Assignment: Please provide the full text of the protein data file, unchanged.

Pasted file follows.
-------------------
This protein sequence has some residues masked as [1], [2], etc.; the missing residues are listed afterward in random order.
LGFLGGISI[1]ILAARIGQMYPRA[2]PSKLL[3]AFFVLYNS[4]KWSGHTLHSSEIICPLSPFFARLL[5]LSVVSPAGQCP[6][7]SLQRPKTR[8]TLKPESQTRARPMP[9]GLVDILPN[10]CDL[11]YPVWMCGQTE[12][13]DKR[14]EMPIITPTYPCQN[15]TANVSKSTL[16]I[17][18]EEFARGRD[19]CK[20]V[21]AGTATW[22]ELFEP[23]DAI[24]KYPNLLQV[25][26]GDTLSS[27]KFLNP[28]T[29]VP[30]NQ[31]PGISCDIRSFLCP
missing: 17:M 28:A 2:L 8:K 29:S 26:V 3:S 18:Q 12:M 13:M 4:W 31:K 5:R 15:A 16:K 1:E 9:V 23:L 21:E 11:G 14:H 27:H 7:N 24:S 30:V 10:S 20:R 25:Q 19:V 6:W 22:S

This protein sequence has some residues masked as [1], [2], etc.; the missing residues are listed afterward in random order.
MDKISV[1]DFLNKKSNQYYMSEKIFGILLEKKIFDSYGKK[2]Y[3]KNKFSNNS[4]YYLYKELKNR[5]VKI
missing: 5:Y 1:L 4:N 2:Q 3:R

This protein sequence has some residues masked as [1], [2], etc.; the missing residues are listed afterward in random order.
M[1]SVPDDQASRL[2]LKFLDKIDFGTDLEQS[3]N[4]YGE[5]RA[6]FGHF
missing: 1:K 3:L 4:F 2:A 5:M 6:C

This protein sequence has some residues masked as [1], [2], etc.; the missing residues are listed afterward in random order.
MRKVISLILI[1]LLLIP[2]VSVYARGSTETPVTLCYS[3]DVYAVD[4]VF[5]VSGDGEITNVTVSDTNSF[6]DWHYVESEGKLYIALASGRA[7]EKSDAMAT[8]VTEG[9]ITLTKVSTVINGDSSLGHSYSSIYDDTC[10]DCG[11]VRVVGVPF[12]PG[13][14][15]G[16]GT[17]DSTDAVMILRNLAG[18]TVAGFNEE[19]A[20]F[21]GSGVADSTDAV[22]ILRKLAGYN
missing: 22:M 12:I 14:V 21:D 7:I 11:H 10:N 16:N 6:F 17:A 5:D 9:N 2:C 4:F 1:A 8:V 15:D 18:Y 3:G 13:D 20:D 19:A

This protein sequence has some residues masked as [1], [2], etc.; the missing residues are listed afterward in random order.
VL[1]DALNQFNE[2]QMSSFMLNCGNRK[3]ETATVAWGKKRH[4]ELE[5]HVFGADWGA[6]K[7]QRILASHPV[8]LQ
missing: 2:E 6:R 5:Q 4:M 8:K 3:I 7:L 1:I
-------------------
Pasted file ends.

This protein sequence has some residues masked as [1], [2], etc.; the missing residues are listed afterward in random order.
LGFLGGISI[1]ILAARIGQMYPRA[2]PSKLL[3]AFFVLYNS[4]KWSGHTLHSSEIICPLSPFFARLL[5]LSVVSPAGQCP[6][7]SLQRPKTR[8]TLKPESQTRARPMP[9]GLVDILPN[10]CDL[11]YPVWMCGQTE[12][13]DKR[14]EMPIITPTYPCQN[15]TANVSKSTL[16]I[17][18]EEFARGRD[19]CK[20]V[21]AGTATW[22]ELFEP[23]DAI[24]KYPNLLQV[25][26]GDTLSS[27]KFLNP[28]T[29]VP[30]NQ[31]PGISCDIRSFLCP
missing: 17:M 28:A 2:L 8:K 29:S 26:V 3:S 18:Q 12:M 13:M 4:W 31:K 5:R 15:A 16:K 1:E 9:V 23:L 21:E 11:G 14:H 27:H 7:N 24:S 30:V 10:S 20:R 25:Q 19:V 6:W 22:S

This protein sequence has some residues masked as [1], [2], etc.; the missing residues are listed afterward in random order.
MDKISV[1]DFLNKKSNQYYMSEKIFGILLEKKIFDSYGKK[2]Y[3]KNKFSNNS[4]YYLYKELKNR[5]VKI
missing: 5:Y 1:L 4:N 2:Q 3:R

This protein sequence has some residues masked as [1], [2], etc.; the missing residues are listed afterward in random order.
M[1]SVPDDQASRL[2]LKFLDKIDFGTDLEQS[3]N[4]YGE[5]RA[6]FGHF
missing: 1:K 3:L 4:F 2:A 5:M 6:C

This protein sequence has some residues masked as [1], [2], etc.; the missing residues are listed afterward in random order.
MRKVISLILI[1]LLLIP[2]VSVYARGSTETPVTLCYS[3]DVYAVD[4]VF[5]VSGDGEITNVTVSDTNSF[6]DWHYVESEGKLYIALASGRA[7]EKSDAMAT[8]VTEG[9]ITLTKVSTVINGDSSLGHSYSSIYDDTC[10]DCG[11]VRVVGVPF[12]PG[13][14][15]G[16]GT[17]DSTDAVMILRNLAG[18]TVAGFNEE[19]A[20]F[21]GSGVADSTDAV[22]ILRKLAGYN
missing: 22:M 12:I 14:V 21:D 7:I 11:H 10:N 16:N 6:F 17:A 5:D 9:N 2:C 4:F 1:A 8:V 15:D 18:Y 3:G 13:D 20:D 19:A

This protein sequence has some residues masked as [1], [2], etc.; the missing residues are listed afterward in random order.
VL[1]DALNQFNE[2]QMSSFMLNCGNRK[3]ETATVAWGKKRH[4]ELE[5]HVFGADWGA[6]K[7]QRILASHPV[8]LQ
missing: 2:E 6:R 5:Q 4:M 8:K 3:I 7:L 1:I